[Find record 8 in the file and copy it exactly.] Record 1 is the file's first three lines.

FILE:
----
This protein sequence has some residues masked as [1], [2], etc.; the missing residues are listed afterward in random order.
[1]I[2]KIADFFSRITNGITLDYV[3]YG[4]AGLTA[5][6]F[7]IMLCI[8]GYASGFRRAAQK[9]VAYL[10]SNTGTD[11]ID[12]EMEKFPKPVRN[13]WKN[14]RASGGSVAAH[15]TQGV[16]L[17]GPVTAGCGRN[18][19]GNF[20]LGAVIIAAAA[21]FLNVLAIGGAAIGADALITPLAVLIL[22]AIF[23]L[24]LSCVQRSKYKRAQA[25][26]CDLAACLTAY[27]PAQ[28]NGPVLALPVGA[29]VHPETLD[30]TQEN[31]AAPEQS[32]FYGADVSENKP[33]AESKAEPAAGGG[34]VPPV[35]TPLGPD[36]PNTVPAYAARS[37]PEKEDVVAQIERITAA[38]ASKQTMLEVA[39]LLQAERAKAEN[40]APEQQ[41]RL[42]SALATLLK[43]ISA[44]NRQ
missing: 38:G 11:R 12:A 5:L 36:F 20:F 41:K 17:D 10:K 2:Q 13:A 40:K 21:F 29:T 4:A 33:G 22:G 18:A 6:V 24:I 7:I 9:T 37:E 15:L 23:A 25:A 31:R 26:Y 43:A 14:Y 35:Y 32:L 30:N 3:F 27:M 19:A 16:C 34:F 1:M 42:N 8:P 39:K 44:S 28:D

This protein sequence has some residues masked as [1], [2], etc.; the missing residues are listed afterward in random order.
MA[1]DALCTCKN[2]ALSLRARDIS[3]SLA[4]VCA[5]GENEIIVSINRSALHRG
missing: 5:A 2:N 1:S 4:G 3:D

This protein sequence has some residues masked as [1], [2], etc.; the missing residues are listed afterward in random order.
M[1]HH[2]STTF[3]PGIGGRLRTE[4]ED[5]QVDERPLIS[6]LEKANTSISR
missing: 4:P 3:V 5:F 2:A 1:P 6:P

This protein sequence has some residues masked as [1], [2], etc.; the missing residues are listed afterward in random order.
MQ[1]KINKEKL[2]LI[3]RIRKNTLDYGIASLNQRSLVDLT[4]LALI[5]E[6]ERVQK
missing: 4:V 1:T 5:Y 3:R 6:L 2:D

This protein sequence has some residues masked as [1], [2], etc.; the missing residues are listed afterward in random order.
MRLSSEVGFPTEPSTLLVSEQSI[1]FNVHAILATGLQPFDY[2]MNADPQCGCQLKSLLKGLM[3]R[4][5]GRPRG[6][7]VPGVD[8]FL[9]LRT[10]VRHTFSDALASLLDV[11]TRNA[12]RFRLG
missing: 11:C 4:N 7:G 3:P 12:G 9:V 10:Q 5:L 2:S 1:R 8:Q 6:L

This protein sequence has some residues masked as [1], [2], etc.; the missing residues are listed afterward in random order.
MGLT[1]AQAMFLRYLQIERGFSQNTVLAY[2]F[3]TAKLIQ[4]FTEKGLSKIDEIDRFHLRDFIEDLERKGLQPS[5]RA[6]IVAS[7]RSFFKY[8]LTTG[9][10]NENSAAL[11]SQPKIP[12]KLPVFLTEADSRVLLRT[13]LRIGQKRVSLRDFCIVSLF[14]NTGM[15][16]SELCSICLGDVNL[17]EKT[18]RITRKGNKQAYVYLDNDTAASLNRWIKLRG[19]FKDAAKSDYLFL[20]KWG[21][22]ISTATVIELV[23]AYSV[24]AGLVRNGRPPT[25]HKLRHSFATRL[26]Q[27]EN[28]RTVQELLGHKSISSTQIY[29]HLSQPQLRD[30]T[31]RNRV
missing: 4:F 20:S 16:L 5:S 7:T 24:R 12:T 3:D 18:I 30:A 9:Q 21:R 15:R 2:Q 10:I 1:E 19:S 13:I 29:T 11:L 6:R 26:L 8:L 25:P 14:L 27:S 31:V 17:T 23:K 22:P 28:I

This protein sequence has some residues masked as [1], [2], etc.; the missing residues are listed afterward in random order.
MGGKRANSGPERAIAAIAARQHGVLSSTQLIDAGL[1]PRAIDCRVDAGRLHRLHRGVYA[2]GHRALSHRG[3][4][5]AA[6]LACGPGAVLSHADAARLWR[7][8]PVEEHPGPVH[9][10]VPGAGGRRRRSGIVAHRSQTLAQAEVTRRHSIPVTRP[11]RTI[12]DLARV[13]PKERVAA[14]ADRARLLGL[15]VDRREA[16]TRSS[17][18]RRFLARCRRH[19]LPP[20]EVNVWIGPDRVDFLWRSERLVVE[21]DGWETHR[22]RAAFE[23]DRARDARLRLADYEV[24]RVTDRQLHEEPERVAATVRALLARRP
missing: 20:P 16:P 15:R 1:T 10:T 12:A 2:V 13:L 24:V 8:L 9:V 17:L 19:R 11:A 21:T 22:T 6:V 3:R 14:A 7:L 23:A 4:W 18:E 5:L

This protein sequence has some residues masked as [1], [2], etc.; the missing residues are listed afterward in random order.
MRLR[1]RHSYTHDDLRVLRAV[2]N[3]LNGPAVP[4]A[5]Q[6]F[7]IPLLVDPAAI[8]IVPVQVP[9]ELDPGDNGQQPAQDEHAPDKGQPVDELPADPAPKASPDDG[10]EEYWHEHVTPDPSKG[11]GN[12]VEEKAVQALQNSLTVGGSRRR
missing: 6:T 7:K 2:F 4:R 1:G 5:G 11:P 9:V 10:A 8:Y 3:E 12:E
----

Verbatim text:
This protein sequence has some residues masked as [1], [2], etc.; the missing residues are listed afterward in random order.
MRLR[1]RHSYTHDDLRVLRAV[2]N[3]LNGPAVP[4]A[5]Q[6]F[7]IPLLVDPAAI[8]IVPVQVP[9]ELDPGDNGQQPAQDEHAPDKGQPVDELPADPAPKASPDDG[10]EEYWHEHVTPDPSKG[11]GN[12]VEEKAVQALQNSLTVGGSRRR
missing: 6:T 7:K 2:F 4:R 1:G 5:G 11:P 9:V 10:A 8:Y 3:E 12:E